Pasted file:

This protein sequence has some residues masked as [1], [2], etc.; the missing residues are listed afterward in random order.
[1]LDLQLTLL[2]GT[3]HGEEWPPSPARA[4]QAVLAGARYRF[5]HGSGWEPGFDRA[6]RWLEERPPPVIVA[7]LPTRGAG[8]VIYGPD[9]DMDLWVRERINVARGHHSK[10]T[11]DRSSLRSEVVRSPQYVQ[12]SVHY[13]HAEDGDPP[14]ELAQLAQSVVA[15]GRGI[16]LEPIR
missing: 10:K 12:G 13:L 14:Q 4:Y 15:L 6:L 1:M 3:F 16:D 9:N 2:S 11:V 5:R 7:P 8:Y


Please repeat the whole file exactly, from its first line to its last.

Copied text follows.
This protein sequence has some residues masked as [1], [2], etc.; the missing residues are listed afterward in random order.
[1]LDLQLTLL[2]GT[3]HGEEWPPSPARA[4]QAVLAGARYRF[5]HGSGWEPGFDRA[6]RWLEERPPPVIVA[7]LPTRGAG[8]VIYGPD[9]DMDLWVRERINVARGHHSK[10]T[11]DRSSLRSEVVRSPQYVQ[12]SVHY[13]HAEDGDPP[14]ELAQLAQSVVA[15]GRGI[16]LEPIR
missing: 10:K 12:G 13:L 14:Q 4:Y 15:L 6:L 1:M 3:F 16:D 9:N 2:S 11:V 5:R 7:P 8:Y